Is It Possible To Ratify A Non-action

Let’s start this exploration with a very short clip from the August 27, 2020 meeting of the Belknap county commissioners.

Meeting chairman DeVoy stated, “we need to ratify the vote to implement a stipend for mandatory overtime.” He then asked for a roll call vote. The total time spent on this subject in public meeting was 22 seconds.

Go ahead and have another look. Was there a motion to approve a policy? Was there any discussion? What is this vote that they claim to be ratifying?

The relevant section of the meeting agenda tells us:

and the minutes of that meeting;

The commissioners “voted” for this policy on August 17, but that vote seems to have taken over four hours. Anyone with the slightest comprehension of RSA 91-A will understand that the commissioners did not vote on August 17, they did not have a meeting. Lacking a meeting, there was no vote. If there was no vote, then there was nothing to ratify. At best this is a clear admission of a violation of our right-to-know law.

91-A:2 Meetings Open to Public. –
I. For the purpose of this chapter, a “meeting” means the convening of a quorum of the membership of a public body… whether in person, by means of telephone or electronic communication, or in any other manner such that all participating members are able to communicate with each other contemporaneously… for the purpose of discussing or acting upon a matter or matters over which the public body has supervision, control, jurisdiction, or advisory power.

I advised the commissioners of their error, in the hope that they would give more consideration to the command of our constitution in Part I, Article 8.

Government, therefore, should be open, accessible, accountable and responsive.

Not only did they ignore it, they paid their attorney to try to explain the problem away.

Attorney Fitzgerald’s first attempt to make the problem go away, his response to the county administrator:

Notice that he states, “a particular action is of no legal effect and did not constitute a binding vote.” And he goes on, “if the tentative approval became a reality through a formal vote at a properly noticed meeting.” I agree, it will become a reality if they ever do have such a vote.

It is clear that attorney Fitzgerald has not seen that 22 seconds of video above. His “understanding is that the matter was raised at the actual meeting, an explanation of the proposed action was provided by Chairman DeVoy and then a vote was taken,” is not based in reality. A good attorney practicing due diligence would not allow such a deviation from the facts.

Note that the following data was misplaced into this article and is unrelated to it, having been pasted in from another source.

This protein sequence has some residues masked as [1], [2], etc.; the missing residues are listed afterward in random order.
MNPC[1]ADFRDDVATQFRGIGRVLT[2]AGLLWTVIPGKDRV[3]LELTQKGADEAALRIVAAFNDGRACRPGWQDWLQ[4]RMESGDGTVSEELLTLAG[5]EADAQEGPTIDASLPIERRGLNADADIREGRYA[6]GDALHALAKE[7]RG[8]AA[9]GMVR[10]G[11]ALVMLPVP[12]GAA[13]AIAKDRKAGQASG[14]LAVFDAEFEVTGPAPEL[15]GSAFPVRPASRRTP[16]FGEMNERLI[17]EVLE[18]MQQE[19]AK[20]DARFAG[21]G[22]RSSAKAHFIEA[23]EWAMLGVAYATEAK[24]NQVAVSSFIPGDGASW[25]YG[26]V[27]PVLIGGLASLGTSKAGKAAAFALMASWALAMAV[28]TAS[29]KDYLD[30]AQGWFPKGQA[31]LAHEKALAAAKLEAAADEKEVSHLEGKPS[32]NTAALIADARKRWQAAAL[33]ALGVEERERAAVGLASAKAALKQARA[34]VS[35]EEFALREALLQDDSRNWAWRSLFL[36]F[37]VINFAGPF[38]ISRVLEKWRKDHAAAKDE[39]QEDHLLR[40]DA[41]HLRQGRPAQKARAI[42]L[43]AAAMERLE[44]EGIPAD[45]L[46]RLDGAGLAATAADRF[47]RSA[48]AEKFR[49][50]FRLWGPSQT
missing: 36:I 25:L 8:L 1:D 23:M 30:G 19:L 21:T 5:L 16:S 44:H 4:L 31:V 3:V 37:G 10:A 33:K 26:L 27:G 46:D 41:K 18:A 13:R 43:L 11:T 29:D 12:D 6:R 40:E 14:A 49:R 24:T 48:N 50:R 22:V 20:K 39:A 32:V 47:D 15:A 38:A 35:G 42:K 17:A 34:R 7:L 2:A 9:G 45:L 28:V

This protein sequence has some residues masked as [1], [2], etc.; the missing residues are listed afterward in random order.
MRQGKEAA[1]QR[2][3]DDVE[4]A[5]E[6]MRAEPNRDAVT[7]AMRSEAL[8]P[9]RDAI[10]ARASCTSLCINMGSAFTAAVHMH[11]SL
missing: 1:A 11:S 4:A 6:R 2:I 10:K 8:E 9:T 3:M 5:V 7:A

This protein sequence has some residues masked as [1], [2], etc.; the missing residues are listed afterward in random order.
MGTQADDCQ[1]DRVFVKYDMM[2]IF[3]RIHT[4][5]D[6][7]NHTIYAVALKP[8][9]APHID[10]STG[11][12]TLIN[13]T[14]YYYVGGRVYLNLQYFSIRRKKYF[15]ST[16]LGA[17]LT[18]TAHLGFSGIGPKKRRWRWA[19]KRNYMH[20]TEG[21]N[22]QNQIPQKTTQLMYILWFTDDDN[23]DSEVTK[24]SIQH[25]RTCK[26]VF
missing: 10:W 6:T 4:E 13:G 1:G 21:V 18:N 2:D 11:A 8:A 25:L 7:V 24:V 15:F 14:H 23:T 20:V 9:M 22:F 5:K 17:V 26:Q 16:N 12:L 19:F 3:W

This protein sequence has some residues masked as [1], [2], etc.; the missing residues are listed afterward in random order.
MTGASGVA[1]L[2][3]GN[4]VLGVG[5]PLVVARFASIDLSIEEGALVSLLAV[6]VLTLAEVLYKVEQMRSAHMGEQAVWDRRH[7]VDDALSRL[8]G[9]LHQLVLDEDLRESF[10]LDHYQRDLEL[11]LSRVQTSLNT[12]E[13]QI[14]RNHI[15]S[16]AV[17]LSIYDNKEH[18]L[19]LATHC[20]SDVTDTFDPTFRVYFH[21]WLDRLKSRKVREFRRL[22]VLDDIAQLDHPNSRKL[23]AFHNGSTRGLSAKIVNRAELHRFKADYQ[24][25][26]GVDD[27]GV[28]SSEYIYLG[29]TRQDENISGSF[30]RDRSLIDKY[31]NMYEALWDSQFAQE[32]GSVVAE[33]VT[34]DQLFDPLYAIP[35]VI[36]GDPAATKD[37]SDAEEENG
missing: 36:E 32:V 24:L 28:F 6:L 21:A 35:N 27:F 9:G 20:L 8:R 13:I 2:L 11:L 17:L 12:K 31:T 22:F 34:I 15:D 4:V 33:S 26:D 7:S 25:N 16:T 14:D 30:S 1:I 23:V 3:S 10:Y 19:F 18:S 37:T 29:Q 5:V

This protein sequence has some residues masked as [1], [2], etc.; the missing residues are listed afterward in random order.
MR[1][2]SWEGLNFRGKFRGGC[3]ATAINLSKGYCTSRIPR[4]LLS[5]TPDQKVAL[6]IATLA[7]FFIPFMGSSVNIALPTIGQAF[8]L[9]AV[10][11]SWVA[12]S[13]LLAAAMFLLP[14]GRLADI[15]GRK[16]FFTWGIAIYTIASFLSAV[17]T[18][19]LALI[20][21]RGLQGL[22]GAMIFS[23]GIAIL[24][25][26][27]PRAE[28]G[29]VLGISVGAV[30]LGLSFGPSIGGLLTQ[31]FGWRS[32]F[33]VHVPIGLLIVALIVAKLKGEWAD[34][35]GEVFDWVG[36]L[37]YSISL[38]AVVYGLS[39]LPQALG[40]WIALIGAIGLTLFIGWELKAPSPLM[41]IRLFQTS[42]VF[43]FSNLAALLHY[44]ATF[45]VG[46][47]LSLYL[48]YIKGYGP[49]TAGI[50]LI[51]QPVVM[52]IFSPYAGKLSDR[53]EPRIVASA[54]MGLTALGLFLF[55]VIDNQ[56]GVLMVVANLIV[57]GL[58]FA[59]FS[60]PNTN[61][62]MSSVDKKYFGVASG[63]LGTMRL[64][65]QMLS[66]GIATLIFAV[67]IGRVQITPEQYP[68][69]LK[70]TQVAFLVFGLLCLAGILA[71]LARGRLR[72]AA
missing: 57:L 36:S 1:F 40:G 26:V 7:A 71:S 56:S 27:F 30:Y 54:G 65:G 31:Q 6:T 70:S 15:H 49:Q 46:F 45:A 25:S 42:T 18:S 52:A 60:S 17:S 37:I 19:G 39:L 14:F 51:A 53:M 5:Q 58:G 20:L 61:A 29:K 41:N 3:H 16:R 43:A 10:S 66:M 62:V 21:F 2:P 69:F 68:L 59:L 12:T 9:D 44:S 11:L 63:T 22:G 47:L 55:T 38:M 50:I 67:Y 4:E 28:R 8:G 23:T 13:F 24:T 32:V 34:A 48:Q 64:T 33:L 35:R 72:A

By stating, “Given the fact,” when operating from a false premise, the result will fall short of good legal advice. We can not know from this if he has failed to acquire the proper facts from which to make his conclusion or if he is trying to be elusive of his own accord. Either case opens attorney Fitzgerald to a question of integrity.

Being less than satisfied with the attempt to brush off my concerns, I formally addressed the commissioners in a letter written on November 2, 2020.

On November 5, 2020 the county administrator wrote to the commissioners outlining her version of the timeline of events. Notably she states, “At the commission meeting 8/27/20, the Board reviewed the policy and ratified its vote of approval in public.” As we saw earlier, attorney Fitzgerald properly had stated that there was no vote on 8/17. And “the Board reviewed the policy” is a stretch referring to the Board’s action (go take another look at the video if you don’t recall all 22 seconds).

The administrator’s letter has another concerning detail, the first shift worked under the new policy happened on August 23, 2020, five days prior to the scheduled vote.

On November 10, 2020 attorney Fitzgerald wrote to the administrator explaining away concerns. He makes the claim that the policy was to be instituted retroactively to 8/14/2020. Once again, do you recall from the video, the discussion of this being implemented retroactively as attorney Fitzgerald suggests.

Next in his letter attorney Fitzgerald re-affirms that there was no illegal communication outside of a meeting; a fine bit of distraction as that was not at issue. The issue is that there was no vote on 8/17/2020 that would need to be ratified on 8/27/2020. Oddly, he mentions ‘the meeting later that evening’ referring to 8/17/2020, there was NO meeting held on that date.

Being less than satisfied with the responses to this issue I sent another letter to the commissioners on November 16, 2020.

Where will this end?

91-A:7 Violation. – Any person aggrieved by a violation of this chapter may petition the superior court for injunctive relief.

The county commissioners have a rather poor track record when it comes to abiding by injunctions.

91-A:8 Remedies. –
III. The court may invalidate an action of a public body or public agency taken at a meeting held in violation of the provisions of this chapter, if the circumstances justify such invalidation.

What judge would say that all those stipends paid in the past year are invalid payments? Can I dream of the commissioners being personally hit with the bill?